GROWTH STRATEGIES ON DISPLAY AT BREWBOUND SESSION SAN DIEGO BY JANE LOTHROP
SLOW GROWTH ISN’T ALWAYS SEXY, BUT IT’S SMART. That was the key takeaway during the Winter Brewbound Session, held on Dec. 3 in San Diego – and an idea that many of the day’s presenters espoused as they shared advice and business lessons with nearly 250 beer industry professionals. Sifting through the day’s presentations and panel discussions, a common theme emerged: even amidst eye-popping valuations and double-digit volume increases, patient, sustainable growth is the most
effective way to build a strong business in today’s crowded craft environment. Three presenters, in fact, Odell Brewing founder Wynne Odell, New Holland Brewing vice president Adam Lambert, and Devils Backbone founder Steve Crandall – who presented alongside his COO, Hayes Humphreys – each explained that the conscious control of certain elements of a brewery’s finances can lead to both a healthier business and a better bottom line. In his presentation, Lambert showed a blueprint for how to become a more
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profitable brewery, emphasizing predictable, manageable growth. “It’s ok to be in the middle ground,” he told an audience comprised of brewers, distributors and investors. “Having modest, executable goals is actually pretty normal and it’s a measure of great success.” Following a year marked with extraordinary transactions and staggering industry growth, Lambert stressed the importance of not becoming distracted by large numbers. In his mind, these kinds of striking events should be viewed as outliers rather
than standards to model a business after. “I think growing in a controlled, methodical fashion is actually better than this explosive growth that a lot of people are having right now,” he said. That approach echoed the principles espoused by the first presenter of the day, Wynne Odell. Odell described a conservative approach to scaling production and broadening distribution, showing that the choices her company made early on allowed it to achieve success through controlled growth. From the outset, Odell said, the three founders of Odell Brewing decided they wanted full control over their business and the quality of their beer. They achieved this by retaining full ownership of the company, steadily entrenching themselves in markets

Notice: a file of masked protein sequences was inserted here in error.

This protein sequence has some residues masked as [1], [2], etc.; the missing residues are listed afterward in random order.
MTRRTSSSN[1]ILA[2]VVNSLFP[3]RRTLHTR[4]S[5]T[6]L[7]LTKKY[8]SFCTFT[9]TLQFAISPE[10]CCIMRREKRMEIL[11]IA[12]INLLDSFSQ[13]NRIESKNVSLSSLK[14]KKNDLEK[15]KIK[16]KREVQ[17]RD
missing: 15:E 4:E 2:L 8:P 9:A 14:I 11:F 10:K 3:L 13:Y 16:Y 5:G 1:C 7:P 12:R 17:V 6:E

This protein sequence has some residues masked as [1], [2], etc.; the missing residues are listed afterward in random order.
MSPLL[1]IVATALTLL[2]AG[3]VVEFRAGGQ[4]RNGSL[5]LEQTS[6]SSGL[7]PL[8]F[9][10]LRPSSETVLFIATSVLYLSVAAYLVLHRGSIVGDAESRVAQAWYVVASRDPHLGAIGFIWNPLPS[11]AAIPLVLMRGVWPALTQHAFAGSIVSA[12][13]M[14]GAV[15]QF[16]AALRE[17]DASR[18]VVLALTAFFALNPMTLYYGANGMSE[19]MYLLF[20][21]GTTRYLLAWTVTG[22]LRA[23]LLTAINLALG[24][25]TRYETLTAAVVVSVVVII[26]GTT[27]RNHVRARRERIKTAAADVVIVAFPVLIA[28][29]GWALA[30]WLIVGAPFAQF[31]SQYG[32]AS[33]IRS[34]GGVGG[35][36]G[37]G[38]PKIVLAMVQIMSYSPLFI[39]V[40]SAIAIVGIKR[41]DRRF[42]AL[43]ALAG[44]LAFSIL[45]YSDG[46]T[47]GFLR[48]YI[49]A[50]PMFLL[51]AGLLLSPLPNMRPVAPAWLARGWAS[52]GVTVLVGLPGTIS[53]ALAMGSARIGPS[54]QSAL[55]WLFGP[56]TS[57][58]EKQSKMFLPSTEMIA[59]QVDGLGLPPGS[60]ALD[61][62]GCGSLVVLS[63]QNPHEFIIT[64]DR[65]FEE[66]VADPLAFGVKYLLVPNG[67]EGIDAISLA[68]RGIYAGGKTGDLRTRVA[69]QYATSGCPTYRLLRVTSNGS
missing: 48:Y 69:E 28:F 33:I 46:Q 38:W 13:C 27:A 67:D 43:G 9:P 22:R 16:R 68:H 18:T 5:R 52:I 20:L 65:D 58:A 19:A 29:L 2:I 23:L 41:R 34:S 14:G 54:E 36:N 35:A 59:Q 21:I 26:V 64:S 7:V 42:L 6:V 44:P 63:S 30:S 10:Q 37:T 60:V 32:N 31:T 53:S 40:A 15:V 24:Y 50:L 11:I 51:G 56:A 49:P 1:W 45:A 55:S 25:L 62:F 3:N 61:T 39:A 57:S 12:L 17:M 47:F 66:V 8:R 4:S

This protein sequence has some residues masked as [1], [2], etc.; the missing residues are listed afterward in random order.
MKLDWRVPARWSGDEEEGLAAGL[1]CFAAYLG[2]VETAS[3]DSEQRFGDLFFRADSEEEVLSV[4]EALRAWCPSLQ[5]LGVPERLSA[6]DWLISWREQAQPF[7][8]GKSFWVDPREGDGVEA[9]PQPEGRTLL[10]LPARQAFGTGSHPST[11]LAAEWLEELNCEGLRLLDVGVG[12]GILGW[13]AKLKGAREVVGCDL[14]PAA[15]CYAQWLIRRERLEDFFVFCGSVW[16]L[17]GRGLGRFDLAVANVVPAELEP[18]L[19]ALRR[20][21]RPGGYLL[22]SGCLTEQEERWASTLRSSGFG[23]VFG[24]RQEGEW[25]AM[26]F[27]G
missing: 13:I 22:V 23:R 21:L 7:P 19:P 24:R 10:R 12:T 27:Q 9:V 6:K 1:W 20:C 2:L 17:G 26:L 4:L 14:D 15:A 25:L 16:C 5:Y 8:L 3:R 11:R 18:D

presentation of it,” she said. Colorado still represents 60 percent of the brewery’s distribution and Odell products are only sold in 11 states – but Odell is now the 34th largest craft brewery in the U.S., according to the Brewers Association, projecting 111,000 barrels in 2015. Playing the long game still enabled Odell’s founders to eventually cash out, however – in July, the company sold 51 percent back to the management team and 19 percent to an employee stock ownership plan. A tight distribution footprint is something that also worked well for Virginia’s Devils Backbone, as COO Hayes Humphreys and founder Steve Crandall took the stage and described the issues faced by new, rapidly-growing breweries. Founded in 2008 as a backwoods brewpub, Devils
FOUNDER, ODELL BREWING
around their home base, and, early on, staying frugal: In its early years, if the owners could not purchase or pay for something with readily available cash, they didn’t buy it, she said. Relying solely on cash flow kept the company from growing too quickly and from acquiring debt the owners couldn’t afford. One investment the company did make was in independence – using profits from its first year of operation, the founders bought out initial investors. “Certainly one of the best moves we’ve ever made is to buy that back,” she said. In addition to the buyout, the founders kept things small, deciding they could control product quality and the company image by fortifying their position in Colorado and slowly broadening distribution into contiguous states. “The further you ship your beer, the less control you have over the quality and